catfished2

I am a blogger. I am a mom. Though this list is not intended to be exclusive, some might call me a “mommy blogger.” It’s true — I blog about parenthood, sharing stories about my children and, more importantly, about my experiences trying to navigate this messy path towards raising humans.

I take great care to not reveal identifying details about my children. I’ve used aliases for them on certain sites (or otherwise simply not used their names), and I am very guarded with pictures. These are my personal boundaries when it comes to my life as a “mommy blogger.” I do this because we live in a big city that can be scary sometimes, and I am concerned with their safety and happiness. I worry about strangers approaching them at the park, or I worry about them being teased later in life for the stories I’ve shared. Never did I think I would be faced with a situation where someone would be exploiting their likeness without my knowledge.

I woke up one Wednesday morning to emails and voicemails asking if I had seen the picture of my children that was making rounds on Facebook. Since my husband and I post pictures of our kids regularly I wasn’t sure what they were getting at, but my gut said it wasn’t a good thing. My gut was right.

My son recently broke his arm and his hot pink cast (his choice, because pink is his favorite color) got a lot of attention. The guy behind Humans of New York captured a really special moment between my son (in that cast) and my daughter, and I gave him permission to use the photo on his site.

Maybe that was my first mistake.

The picture got over 41,000 “likes” there and I should have suspected it would get shared further. What I didn’t expect was that someone would take the picture, claim it was their son and tell a heartwarming story about how this little boy chose that cast against the objection of his doctor (who said “pink is a girl color”) and in support of breast cancer awareness (of which my 4-year-old currently has no awareness).

That was my son! Not only that, but there was a lot of bashing in the comments for this mother who allowed her son to get a pink cast (you know they catch the gay that way, right?). There was also a lot of support for this mother who let her kids make their own choices. The only problem? The person these people were commenting to wasn’t THEIR mother!

I sent a message to the admin of this site. To say I was mad was an understatement. How dare you claim these are your children? How dare you expose my children to this kind of criticism? How dare you take credit for my actions? The admin was really cool, but she wasn’t about to take the photo down. Her average post gets 1,000 likes. This one had received over 230,000 when I contacted her. She said it was sent to her by someone else — that it was the other woman who asserted these were her children — and she believed the story was true. She also sent me the link to almost 40 other blogs that had used the picture and some form of the story.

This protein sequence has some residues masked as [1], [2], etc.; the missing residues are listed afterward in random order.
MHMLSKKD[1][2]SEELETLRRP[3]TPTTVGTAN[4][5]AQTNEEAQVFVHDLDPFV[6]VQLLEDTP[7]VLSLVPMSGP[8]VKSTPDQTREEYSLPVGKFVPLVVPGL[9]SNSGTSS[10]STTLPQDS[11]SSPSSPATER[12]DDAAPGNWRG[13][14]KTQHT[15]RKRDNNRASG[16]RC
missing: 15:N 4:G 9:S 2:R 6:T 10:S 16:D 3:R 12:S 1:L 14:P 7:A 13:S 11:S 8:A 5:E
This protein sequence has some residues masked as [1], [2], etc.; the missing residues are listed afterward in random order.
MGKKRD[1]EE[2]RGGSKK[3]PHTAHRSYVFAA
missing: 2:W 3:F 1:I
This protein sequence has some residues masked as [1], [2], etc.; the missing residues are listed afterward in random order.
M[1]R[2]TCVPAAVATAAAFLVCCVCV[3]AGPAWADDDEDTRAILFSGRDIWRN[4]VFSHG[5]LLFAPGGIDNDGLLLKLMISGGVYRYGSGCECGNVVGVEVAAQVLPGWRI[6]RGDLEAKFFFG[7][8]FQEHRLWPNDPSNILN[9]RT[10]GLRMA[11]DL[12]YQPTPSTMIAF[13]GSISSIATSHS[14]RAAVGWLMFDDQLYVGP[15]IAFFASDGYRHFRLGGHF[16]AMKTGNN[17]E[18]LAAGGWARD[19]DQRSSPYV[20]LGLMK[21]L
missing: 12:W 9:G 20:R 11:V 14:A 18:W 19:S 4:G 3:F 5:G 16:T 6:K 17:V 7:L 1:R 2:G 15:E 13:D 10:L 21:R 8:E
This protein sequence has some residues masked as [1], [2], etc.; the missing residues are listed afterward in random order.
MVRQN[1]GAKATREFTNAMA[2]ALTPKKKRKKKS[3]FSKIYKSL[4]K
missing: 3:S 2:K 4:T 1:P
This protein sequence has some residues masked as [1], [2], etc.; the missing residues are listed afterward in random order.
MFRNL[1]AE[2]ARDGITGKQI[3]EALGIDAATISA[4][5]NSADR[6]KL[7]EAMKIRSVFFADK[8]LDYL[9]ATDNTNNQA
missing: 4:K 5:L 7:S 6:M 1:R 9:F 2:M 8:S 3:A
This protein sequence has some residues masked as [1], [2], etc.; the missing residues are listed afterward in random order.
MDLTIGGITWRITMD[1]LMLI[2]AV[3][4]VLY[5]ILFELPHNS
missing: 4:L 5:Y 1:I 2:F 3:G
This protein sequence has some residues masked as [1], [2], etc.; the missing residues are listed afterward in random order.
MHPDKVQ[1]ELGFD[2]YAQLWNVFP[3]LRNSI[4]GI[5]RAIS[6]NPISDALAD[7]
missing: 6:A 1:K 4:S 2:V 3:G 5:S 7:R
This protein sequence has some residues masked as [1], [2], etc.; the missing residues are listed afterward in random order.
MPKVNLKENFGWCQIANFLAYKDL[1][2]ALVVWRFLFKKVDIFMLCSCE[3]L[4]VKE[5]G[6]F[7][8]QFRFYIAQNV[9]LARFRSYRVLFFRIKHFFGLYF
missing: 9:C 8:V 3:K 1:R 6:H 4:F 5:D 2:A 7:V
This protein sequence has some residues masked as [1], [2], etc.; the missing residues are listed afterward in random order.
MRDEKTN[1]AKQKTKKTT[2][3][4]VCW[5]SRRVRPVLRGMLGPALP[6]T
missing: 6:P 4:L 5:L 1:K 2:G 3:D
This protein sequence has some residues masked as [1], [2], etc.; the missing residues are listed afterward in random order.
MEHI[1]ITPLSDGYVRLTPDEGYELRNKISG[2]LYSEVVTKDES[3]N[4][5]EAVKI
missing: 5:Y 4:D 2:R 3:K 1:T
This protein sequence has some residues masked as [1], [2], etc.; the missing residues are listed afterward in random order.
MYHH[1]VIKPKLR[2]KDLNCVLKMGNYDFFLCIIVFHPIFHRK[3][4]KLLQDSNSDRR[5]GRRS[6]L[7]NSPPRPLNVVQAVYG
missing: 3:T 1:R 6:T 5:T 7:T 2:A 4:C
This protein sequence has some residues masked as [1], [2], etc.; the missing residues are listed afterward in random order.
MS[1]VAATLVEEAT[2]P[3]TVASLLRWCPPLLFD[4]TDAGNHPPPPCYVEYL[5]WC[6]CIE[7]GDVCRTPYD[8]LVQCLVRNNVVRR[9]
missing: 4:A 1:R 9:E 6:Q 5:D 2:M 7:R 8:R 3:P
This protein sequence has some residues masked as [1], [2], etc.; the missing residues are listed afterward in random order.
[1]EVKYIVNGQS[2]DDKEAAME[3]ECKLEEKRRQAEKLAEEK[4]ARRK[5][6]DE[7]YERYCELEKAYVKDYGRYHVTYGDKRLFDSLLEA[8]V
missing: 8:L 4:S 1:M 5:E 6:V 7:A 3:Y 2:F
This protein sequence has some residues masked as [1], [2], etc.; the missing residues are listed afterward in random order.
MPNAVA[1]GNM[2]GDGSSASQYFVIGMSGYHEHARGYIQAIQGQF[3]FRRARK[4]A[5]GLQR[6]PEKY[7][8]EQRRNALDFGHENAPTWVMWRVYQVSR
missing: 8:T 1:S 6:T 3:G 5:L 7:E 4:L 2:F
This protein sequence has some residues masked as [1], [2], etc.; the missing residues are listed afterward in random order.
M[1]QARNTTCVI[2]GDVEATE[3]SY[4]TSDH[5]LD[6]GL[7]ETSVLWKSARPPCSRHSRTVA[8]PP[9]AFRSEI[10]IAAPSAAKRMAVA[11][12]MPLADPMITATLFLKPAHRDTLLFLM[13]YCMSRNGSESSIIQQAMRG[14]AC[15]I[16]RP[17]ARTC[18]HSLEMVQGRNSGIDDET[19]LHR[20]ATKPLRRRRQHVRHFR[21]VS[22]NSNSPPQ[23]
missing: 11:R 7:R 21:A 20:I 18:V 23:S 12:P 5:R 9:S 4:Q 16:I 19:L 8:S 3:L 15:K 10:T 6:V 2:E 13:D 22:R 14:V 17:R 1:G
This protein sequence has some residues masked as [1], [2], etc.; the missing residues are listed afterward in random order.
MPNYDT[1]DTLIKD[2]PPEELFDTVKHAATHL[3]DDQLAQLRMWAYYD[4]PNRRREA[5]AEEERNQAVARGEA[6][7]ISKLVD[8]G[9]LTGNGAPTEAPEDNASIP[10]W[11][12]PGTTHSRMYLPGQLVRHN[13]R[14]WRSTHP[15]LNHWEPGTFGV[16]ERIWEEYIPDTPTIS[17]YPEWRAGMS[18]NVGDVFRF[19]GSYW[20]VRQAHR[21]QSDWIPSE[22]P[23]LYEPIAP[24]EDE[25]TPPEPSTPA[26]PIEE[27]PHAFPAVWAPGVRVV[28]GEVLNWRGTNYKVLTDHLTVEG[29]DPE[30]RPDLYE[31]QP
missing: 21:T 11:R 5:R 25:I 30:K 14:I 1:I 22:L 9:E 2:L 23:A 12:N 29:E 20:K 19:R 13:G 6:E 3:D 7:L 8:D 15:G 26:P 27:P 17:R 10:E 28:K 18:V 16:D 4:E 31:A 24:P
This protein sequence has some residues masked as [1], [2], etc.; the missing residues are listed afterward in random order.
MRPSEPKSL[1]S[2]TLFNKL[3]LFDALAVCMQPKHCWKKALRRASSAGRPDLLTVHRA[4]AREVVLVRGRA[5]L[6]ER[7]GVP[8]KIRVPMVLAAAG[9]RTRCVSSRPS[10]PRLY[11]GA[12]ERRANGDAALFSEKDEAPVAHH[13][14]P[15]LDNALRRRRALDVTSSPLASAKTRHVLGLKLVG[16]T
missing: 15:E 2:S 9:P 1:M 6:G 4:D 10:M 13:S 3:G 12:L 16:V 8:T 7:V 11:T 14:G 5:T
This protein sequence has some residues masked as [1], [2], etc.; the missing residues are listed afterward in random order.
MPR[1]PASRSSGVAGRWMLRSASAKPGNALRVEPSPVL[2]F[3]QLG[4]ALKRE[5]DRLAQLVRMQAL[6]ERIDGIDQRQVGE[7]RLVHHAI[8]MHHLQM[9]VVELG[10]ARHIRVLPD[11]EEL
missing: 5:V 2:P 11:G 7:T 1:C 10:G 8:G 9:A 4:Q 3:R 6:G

I suppose she did this to make me not hate her so much, but the “look, everyone else is exploiting your child and attributing a lie to them too!” didn’t sit well with me. My anger went through the roof.

Every mother wants to protect their children to one degree or another. Those instincts kick in fiercely when you fear they are in some sort of danger, which was how it felt when I saw my kids in a context to which I didn’t consent. But in this case there was nothing I could do. I threatened (take this down or I will report you!), I sought empathy (you have children too, please) and I worried a whole lot.

She didn’t take the picture down.

Some people offered comfort by encouraging me to take this as the first of many lessons I can expect about how my children aren’t “mine” and belong to the world. No way. That old adage means I need to allow my kids the space to grow and become their own individual human beings. It doesn’t mean people can use them to suit their own purposes, whether they be as noble as raising awareness for breast cancer or as low as promoting their own site. To them I say, these children are mine.

To overcome my utter feeling of helplessness, I started to blame myself and used that as a way to take action. I will NEVER post another picture of my children again! I am shutting down my entire Facebook account. All social media, for that matter! I will never take my children outside again! If I absolutely have to, I will put a blanket over their head to protect them. OK, I didn’t quite go that far, but I was getting there.

I finally realized, just like my son’s broken arm, I had to accept that this wasn’t my fault. This kind of thing could have happened to anyone. No matter how much or even how little you share, you can’t protect your children from every possible situation. I’m learning that includes the physical world of the playground as much as it does the virtual world of the Internet.

(photo: VLADGRIN / Shutterstock)